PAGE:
"All the players I've spoken to who were in New Zealand remained very positive. I thought that Michael Owen and Martyn Williams might have been a bit down because they didn't make the Test team, but there was none of that. They're looking to the next challenge."
From what he saw of New Zealand, Stephen Jones, the stand-off, says that Wales will have to play better against the Tri-Nations teams than against the Six Nations ones. "I think he's right," Ruddock said. "We had very close games against South Africa and New Zealand but both have improved. Daniel Carter was a novice when we played against him and look at him now." The last time Jonny Wilkinson came up against Carter the Englishman was again in need of tlc after being forced to retire in the second half of the Second Test, leaving his opposite number to run the show.
When the Guinness Premiership comes on tap on Friday evening with Newcastle's visit to Sale, Wilkinson, even if fit after his appendix flared up in Japan, and his fellow Lion Charlie Hodgson are likely to be missing from the bill, a direct result of the Elite Player Scheme 11-week recommendation for rest.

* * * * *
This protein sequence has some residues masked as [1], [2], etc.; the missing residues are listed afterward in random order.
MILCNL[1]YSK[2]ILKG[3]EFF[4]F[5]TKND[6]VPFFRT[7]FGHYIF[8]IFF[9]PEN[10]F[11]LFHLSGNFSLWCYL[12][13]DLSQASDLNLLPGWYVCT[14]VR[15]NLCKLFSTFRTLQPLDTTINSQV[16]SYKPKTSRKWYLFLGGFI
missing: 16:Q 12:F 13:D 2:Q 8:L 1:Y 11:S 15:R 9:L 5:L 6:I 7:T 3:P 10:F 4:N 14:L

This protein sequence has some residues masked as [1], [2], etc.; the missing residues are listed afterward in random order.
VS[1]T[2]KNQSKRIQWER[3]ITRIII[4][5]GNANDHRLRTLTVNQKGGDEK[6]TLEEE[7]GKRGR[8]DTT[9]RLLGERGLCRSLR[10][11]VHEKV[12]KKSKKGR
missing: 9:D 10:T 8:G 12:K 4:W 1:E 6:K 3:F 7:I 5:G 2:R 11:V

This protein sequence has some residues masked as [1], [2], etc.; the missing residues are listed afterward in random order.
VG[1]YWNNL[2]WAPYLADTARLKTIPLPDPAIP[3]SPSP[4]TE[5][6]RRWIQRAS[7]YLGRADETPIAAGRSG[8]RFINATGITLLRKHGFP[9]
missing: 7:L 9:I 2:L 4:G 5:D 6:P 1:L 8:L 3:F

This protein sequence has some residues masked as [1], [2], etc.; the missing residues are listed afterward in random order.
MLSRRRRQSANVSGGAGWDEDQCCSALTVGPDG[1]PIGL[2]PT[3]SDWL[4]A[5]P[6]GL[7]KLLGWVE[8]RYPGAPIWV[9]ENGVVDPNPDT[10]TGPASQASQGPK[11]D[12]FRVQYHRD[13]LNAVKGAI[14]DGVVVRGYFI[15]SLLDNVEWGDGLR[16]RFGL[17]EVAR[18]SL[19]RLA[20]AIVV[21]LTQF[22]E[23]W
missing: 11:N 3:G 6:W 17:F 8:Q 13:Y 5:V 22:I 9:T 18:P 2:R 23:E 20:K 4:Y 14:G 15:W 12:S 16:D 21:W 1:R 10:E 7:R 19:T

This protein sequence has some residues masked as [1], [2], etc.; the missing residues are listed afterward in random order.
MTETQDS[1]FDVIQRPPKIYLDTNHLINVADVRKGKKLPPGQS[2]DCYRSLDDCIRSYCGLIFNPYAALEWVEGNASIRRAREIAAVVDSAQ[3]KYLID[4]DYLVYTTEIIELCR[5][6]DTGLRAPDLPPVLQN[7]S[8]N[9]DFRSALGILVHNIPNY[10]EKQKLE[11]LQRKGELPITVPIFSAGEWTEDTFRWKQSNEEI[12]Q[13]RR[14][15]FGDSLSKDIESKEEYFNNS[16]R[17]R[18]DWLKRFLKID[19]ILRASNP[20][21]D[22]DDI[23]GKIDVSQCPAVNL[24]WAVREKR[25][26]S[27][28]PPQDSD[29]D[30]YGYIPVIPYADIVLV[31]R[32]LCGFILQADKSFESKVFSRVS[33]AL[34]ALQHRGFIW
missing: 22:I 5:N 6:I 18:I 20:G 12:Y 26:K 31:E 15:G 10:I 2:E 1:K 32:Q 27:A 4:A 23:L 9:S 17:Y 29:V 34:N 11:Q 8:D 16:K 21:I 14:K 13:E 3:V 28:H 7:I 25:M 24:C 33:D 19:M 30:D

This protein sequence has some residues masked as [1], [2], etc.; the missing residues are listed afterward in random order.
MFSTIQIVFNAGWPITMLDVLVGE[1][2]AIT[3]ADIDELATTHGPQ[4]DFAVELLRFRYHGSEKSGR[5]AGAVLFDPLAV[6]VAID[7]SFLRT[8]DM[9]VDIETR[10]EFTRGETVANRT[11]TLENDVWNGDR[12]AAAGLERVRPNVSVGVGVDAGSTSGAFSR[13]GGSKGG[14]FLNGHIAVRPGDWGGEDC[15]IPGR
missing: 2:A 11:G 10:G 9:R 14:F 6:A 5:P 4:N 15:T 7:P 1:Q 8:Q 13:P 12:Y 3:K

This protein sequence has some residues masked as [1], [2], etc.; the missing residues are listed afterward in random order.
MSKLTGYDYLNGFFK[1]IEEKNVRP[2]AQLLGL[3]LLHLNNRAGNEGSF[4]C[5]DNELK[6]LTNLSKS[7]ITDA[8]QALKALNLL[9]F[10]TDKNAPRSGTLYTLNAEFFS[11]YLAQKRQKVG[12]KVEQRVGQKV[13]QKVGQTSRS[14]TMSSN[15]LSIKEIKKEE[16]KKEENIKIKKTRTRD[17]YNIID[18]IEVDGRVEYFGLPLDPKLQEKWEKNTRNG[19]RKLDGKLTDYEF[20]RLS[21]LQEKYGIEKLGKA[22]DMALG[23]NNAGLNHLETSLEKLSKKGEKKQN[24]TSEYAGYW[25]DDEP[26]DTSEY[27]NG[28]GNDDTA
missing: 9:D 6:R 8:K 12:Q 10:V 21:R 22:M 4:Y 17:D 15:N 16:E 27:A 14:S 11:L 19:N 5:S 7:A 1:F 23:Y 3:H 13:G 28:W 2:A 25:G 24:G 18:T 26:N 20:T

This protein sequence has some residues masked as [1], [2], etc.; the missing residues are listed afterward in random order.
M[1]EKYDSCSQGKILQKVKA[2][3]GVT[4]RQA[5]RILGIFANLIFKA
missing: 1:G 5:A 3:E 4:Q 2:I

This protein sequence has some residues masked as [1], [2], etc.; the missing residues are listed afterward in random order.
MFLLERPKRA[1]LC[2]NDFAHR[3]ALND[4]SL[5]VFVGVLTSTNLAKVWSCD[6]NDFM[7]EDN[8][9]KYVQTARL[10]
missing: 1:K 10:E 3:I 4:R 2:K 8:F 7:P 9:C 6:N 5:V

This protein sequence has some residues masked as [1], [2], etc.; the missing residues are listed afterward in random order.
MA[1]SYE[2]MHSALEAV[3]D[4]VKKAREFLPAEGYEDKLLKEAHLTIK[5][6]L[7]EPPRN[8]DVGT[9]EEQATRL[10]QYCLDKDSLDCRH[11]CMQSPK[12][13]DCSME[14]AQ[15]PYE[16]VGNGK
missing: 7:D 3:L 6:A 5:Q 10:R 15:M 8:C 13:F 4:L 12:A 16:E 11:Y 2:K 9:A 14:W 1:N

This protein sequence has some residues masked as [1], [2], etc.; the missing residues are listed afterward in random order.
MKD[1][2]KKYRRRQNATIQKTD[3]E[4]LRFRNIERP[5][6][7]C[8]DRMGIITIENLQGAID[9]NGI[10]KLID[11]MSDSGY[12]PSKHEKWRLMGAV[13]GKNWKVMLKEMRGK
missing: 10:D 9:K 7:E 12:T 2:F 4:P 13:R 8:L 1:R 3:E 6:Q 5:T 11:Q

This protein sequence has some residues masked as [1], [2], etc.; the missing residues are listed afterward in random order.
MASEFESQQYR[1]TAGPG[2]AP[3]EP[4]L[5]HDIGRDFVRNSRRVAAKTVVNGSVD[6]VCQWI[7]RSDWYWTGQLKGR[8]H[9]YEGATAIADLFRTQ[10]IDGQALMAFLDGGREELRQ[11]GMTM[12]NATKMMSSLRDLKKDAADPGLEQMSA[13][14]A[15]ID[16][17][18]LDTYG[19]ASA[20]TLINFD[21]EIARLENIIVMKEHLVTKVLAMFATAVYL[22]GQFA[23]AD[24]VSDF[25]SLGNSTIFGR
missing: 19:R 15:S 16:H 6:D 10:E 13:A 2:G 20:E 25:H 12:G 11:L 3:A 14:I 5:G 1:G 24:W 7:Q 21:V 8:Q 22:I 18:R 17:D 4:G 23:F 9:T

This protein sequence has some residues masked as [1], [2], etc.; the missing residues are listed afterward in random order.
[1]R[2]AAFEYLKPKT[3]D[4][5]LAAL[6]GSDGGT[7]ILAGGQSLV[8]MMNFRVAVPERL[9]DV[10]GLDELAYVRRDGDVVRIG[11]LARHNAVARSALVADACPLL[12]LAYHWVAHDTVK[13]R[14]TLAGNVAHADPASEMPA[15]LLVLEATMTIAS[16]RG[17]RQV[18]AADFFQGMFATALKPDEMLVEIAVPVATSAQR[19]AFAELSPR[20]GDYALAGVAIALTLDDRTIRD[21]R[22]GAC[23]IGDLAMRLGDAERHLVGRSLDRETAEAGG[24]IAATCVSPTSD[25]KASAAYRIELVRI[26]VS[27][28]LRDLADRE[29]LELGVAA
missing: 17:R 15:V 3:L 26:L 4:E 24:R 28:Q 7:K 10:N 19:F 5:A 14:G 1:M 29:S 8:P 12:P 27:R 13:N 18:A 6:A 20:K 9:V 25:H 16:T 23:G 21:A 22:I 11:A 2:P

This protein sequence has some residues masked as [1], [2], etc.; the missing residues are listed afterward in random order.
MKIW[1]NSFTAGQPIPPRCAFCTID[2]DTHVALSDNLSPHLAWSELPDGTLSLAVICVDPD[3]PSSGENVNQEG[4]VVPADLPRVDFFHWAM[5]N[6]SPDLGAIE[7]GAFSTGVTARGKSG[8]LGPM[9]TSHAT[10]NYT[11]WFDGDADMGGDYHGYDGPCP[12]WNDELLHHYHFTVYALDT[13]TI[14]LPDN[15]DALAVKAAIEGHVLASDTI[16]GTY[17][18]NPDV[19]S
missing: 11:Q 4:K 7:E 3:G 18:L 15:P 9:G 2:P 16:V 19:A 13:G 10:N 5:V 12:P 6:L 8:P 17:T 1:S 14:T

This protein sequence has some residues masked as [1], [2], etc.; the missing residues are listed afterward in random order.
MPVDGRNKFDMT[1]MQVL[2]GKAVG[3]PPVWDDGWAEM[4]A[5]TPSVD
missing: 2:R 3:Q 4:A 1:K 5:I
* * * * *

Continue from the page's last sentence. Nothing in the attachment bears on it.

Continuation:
In the Premiership on Saturday, the double-header at Twickenham features Wasps against Saracens and London Irish versus Leeds. After returning from New Zealand, where he coached the unbeaten Lions midweek side, Ian McGeechan took Wasps to Poland for a week's training camp. In succeeding Warren Gatland, who coached Wasps to a hat-trick of Premiership titles, McGeechan has the toughest act to follow.
Reflecting on the Lions tour, the Scotsman says that New Zealand benefited from having a trinity of coaches, Henry, Steve Hansen and Wayne Smith, who learnt a few things while in Britain.
"Two years ago, New Zea-land tended to be a bit one-dimensional," McGeechan said. "They would run every-thing and get caught out, which is what happened to them in the World Cup. Since then, the experience gained by their coaches in the northern hemisphere has helped them. They targeted the All Blacks' forward play as something to strengthen and married it to the pace and skill of the Super 12, so what you saw in the team that faced the Lions was the best of both hemispheres.